Last year, the president addressed both chambers of Congress on two different occasions – in February and again in September. The latter speech was wholly based on his health reform effort, which at the time had hit some snags.
He predicted a hard road in that first speech to Congress. “I suffer no illusions that this will be an easy process,” he said at the time.
Though made a year earlier, it proved a prescient comment. Throughout 2009, Congress spent an unbroken amount of time crafting legislation to reshape the $2.3 trillion healthcare system only to see the effort pull up lame over the past several weeks.
Now, some senators maintain the House should take up the Senate's agenda, and amend it if necessary.
“I think the House should just pass the Senate bill,” Sen. Bill Nelson (D-Fla.) said. He offered that there may be some attempt to amend the bill through a procedure that would allow for passage on a simple majority vote. “But clearly the House can pass the Senate bill and the Senate's bill is a good bill,” he said.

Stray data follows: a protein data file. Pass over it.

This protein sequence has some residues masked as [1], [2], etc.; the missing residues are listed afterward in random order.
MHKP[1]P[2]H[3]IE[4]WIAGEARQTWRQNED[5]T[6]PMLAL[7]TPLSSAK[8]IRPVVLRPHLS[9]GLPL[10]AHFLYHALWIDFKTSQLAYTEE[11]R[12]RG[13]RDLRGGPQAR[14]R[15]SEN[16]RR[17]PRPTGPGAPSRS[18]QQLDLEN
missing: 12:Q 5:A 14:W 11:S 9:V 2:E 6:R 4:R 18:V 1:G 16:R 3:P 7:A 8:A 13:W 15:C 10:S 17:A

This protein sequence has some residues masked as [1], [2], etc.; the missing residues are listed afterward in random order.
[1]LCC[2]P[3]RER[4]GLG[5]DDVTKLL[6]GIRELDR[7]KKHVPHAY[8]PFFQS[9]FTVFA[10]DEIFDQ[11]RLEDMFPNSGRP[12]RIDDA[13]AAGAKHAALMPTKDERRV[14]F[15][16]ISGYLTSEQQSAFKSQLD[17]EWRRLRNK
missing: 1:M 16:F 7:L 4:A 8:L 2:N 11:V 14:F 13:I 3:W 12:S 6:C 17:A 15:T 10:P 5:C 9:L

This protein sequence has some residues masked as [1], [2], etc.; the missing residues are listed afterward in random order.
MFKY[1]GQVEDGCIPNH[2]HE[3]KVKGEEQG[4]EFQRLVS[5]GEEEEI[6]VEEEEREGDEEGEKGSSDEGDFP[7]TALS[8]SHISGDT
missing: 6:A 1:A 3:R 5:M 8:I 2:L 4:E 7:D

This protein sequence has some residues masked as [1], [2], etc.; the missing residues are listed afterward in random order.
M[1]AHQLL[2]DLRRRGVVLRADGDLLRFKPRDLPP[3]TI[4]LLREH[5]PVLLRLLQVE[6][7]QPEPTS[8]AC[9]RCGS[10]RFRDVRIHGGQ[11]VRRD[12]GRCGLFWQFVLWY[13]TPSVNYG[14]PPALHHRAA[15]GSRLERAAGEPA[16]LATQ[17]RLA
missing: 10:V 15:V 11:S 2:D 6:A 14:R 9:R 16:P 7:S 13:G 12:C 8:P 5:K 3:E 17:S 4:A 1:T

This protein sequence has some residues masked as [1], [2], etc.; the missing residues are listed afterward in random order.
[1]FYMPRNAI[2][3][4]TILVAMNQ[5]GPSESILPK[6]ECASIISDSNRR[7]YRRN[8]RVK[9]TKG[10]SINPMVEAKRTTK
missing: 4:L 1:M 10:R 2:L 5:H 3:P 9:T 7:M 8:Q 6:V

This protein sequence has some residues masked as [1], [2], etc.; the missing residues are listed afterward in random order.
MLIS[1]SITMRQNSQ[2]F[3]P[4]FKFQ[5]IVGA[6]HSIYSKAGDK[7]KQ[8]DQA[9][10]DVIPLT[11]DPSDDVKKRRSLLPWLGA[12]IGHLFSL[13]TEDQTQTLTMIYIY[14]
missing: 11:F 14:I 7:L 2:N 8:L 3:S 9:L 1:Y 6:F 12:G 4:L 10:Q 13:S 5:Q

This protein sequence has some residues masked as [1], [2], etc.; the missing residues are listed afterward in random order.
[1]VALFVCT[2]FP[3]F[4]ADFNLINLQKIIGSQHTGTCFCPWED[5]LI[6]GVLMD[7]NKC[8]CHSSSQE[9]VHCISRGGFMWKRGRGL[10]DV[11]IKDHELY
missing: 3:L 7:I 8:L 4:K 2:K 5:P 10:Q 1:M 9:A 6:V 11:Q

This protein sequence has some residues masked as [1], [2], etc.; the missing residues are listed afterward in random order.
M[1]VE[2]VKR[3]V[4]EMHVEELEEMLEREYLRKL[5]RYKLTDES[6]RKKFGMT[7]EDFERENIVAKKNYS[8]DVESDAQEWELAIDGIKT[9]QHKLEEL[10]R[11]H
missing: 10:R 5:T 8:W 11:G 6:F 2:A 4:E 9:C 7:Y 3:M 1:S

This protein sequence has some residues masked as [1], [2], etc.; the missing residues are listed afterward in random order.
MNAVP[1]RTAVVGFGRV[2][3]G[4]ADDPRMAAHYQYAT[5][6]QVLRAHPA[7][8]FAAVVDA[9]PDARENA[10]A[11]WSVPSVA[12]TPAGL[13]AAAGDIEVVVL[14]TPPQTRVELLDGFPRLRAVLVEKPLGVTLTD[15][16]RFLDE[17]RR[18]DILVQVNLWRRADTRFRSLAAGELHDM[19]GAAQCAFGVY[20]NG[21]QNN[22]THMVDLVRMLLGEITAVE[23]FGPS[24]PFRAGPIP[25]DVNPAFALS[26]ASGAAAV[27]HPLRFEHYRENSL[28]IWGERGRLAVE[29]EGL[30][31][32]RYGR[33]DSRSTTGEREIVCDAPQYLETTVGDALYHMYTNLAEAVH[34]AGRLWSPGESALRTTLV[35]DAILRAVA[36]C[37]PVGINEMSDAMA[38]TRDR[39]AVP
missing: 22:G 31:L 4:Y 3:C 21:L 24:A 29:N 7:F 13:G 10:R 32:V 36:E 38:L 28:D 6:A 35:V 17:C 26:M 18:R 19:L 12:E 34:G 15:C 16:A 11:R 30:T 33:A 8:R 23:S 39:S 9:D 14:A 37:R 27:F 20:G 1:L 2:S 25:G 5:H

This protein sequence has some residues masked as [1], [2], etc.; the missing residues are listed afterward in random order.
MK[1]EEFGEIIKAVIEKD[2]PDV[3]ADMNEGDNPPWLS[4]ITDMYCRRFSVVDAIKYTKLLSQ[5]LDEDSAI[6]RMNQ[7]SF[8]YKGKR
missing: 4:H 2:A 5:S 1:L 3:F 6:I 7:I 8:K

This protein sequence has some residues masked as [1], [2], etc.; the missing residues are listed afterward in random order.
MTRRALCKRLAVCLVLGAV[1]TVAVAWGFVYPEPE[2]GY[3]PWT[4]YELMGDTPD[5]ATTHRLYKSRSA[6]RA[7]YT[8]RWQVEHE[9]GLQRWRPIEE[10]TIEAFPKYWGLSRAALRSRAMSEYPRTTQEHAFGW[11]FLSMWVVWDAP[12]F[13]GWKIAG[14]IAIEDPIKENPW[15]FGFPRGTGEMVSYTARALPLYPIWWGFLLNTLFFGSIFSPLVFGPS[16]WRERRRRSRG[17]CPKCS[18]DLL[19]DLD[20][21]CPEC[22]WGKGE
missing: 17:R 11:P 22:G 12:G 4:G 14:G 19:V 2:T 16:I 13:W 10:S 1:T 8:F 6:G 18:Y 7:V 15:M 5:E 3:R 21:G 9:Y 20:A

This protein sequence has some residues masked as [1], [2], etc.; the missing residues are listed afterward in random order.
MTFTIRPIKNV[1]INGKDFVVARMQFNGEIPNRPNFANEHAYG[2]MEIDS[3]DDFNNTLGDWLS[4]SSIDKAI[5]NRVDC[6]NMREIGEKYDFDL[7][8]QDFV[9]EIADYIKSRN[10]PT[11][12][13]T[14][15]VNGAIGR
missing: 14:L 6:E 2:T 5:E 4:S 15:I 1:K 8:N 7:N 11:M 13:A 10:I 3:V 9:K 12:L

Sen. Max Baucus (D-Mont.), chairman of the Senate Finance Committee, was more optimistic about getting a bill to the president's desk through this route.
Approving the Senate bill through the procedure, known as reconciliation, “is the only solution,” Baucus said, adding the Senate “was close” in getting enough votes to pass it.
Rep. Chris Van Hollen (D-Md.), a member of the House's leadership team, said that Obama's message gave the reform effort “a needed boost at a time when some people were beginning to question whether we would finish the job.”
Van Hollen said the House is in constant contact with the Senate to best craft a way to move a reform bill.
Other lawmakers also said that the hard push for reform could benefit from a some stand-down time.
“We all know we've been trying to get healthcare done since Teddy Roosevelt,” Sen. Barbara Boxer (D-Calif.) said in comments made earlier in the day. “So a few more weeks isn't a long period of time in the context of how tough a fight this is when you go up against the special interest. We'll do it and we'll do it in the right way.”
Reporter Jennifer Lubell contributed to this report.
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